Toby Kalitowski: We had lots of conversations about exactly that thing, about believability, and that fine balance, the uncanny valley thing, the closer you get, the more weird things can be. It’s quite a hard area to make sure you are in a sweet spot.

Dak: I think you just answered what I was going to ask. Obviously, when it comes to virtual studios now, we are seeing two approaches. The completely abstract, and then those that are much more grounded in reality. The ones that often fail are those weird ones that are somewhere in the middle, where it’s like, “Oh, these are the correct-size mullions on a window,” but then suddenly the ceiling is 300 feet tall.

Dak: This space, what I like about it is, it feels absolutely like a real ski lodge. It feels like something that you could find at the top of a gondola in Canada. So, it feels very believable, when some of the other studios out there, just like you mentioned, the uncanny valley effect, are they a spaceship? Where are they exactly? What’s that sense of place beyond just the snow behind them?

Jim Mann: If a viewer is looking at something and trying to think, trying to decide, “What is it? What’s it meant to be,” then on a certain level, we’ve failed. Whereas I think with the Olympic studio, I don’t think… there’s no guessing. There might be a sense of, “Where are they?” Which is very different to, “What is it?”

Jim Mann: The “Where are they” is a much more interesting conundrum to have. There is an element of that. I suspect that probably comes… my background is I’m a registered architect. Architecture wasn’t very interesting, I moved onto different things, which I’m so much more engaged in, but I’ve still got that sense of, I know how big a mullion is. I know how high a ceiling would be.

Jim Mann: If you’ve got a ceiling any higher than that, well then, where’re you getting that glass from? You can’t get glass panels… and there’s all those limiters in my subconscious. We can’t do anything too ridiculous. It’s almost like we’re saying to ourself, “Well, how would it be built? You know, what would it be made of? What would the detailing be? What would the joints be?”

Toby Kalitowski: Every element that we deal with it is true-to-life scale, so every step, every handrail, every beam, is justified. If it’s a cantilever, it has to be thicker than… it has to do its job. I think you’re right. There are lots of sets out there which have a theatricality to them, and they don’t tie themselves to those structural rules, really.

Toby Kalitowski: They may look great, but there’s something about it where you just think, “I can’t invest in it. I can’t believe in it,” and the person standing in it doesn’t feel like they’re a part of that scene. Yeah, all of our reference, all of our excitement, really comes from architecture. It’s an amazing place at the moment, to be able to play, in such an environmental way, creating spaces that are more like buildings than they are like sets.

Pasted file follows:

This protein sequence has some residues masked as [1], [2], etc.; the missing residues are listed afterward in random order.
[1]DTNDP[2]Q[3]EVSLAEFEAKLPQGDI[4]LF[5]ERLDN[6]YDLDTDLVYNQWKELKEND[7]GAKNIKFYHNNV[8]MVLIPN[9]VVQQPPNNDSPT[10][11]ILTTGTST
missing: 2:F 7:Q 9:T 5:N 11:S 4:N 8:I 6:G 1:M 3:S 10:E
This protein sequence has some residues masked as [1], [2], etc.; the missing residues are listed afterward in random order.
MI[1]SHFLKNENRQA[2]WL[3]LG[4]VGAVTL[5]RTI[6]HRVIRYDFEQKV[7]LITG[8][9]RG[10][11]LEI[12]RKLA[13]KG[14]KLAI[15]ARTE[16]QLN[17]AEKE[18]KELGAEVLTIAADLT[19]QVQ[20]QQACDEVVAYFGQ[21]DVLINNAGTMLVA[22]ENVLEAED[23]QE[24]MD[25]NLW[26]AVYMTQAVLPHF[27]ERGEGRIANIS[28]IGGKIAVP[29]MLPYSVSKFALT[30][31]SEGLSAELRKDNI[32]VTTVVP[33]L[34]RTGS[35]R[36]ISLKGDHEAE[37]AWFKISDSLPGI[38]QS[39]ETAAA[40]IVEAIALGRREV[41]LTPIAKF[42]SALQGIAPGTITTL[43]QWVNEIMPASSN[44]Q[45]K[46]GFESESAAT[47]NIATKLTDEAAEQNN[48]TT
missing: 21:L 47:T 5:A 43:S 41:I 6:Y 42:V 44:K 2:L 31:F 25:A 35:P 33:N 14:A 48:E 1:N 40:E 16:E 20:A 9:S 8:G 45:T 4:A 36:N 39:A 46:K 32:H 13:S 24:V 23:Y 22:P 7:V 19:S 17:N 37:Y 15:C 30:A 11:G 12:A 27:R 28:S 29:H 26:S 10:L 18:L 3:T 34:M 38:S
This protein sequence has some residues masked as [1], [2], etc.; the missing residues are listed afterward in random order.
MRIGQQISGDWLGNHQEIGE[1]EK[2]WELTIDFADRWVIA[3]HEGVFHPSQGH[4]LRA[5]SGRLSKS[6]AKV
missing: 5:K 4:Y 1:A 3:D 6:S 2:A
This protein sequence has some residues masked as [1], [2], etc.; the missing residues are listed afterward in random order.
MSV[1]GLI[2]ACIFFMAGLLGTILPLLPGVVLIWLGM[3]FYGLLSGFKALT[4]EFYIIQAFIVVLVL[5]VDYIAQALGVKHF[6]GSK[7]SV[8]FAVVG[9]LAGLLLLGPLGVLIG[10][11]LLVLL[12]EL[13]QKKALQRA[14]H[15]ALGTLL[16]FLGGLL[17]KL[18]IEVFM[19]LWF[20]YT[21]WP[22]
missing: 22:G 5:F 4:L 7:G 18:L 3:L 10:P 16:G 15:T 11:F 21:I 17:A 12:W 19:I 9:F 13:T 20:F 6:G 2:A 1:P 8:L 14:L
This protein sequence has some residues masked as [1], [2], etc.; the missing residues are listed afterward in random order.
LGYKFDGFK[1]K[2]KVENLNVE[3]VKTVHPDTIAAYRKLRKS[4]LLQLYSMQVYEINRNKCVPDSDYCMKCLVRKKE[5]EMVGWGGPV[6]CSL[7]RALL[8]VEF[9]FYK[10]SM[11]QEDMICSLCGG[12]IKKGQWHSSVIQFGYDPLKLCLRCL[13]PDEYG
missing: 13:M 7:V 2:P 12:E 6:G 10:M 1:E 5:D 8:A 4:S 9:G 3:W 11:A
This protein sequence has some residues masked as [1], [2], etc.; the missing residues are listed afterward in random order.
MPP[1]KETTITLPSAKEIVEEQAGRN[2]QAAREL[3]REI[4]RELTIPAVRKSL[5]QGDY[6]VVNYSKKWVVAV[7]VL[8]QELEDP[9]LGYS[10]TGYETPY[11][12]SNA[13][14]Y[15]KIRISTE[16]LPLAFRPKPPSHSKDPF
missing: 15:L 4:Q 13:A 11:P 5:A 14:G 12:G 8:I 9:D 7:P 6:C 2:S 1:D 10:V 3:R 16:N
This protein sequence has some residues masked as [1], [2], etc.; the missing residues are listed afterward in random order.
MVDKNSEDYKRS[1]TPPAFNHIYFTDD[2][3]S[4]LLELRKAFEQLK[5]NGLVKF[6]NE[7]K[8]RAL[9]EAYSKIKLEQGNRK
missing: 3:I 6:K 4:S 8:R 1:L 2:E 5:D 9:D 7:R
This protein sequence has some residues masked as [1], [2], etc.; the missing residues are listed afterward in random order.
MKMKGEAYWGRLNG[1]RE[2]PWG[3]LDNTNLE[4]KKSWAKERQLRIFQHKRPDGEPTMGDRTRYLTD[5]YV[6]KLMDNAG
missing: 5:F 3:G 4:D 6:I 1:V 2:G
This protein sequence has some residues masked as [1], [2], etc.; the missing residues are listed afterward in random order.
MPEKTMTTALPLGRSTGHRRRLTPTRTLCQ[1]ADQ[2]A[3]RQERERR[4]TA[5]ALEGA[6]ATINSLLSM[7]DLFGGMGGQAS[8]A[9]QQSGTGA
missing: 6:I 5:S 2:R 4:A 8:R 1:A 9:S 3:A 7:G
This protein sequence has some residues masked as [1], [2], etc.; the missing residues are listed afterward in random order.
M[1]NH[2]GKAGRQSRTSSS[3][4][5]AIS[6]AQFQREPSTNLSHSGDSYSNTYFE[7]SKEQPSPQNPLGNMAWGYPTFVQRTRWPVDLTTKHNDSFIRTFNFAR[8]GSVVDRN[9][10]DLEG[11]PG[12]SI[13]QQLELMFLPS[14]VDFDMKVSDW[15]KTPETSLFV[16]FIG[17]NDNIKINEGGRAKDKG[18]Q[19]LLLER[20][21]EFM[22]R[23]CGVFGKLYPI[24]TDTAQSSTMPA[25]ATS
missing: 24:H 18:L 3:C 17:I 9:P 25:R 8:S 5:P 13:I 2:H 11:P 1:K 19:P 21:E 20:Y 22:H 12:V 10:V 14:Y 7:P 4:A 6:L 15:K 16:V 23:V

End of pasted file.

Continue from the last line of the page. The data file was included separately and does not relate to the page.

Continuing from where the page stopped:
Toby Kalitowski: I don’t feel, really, we’re set-designing anymore. I think we’re designing environments, but it is interesting how out there, people still are doing… there’s fourth-wall, quite stagey-feeling virtual sets where you just think, it’s almost like a proscenium approach to theatricality. Which is bizarre, because we can do anything, and yet we’re stuck in a Victorian theater sometimes.

Dak: For it to work really well, it has to be really spot on with all the details, or it has to be completely abstract, where then you just have a bunch of floating glass in an abstract space. Because, then, you know it’s fake and you don’t conceptualize that in your brain as being real, but even in Beijing, even the snow is fake for this Olympics.

Dak: So, everything is a little bit man-made. In terms of virtual production and what you all are doing, what challenges are still out there that really need to be solved to make your workflows better, to make the models better, just for any of it?

Jim Mann: Ooh, I think possibly performance issues. Obviously, creating a virtual environment as opposed to a virtual set, it’s much more expansive. Unreal is great at handling those large data sets, but I’m still getting used to the idea that you can’t populate every single part that you see for every shot, with the highest level of detail.

Toby Kalitowski: For me, it’s all about lighting, the quality of lighting, and the quality of contact of the presenter within the virtual space. I just want to see fantastic contact shadows, fantastic reflections. That’s limiting for us, specifically. I know Viz are developing that, and that’s obviously just around the corner, so there’s lots just around the corner, but the closer you get, the further you feel you are, in a way.

Jim Mann: The contact shadows and contact reflections, it’s coming in now. I think it may have been possible to do more with that at the Olympics, but this comes back to the issues with the popularity of the Pres 2 studio, in that it was so busy, and before the Olympics, it was busy with the Australian Open tennis.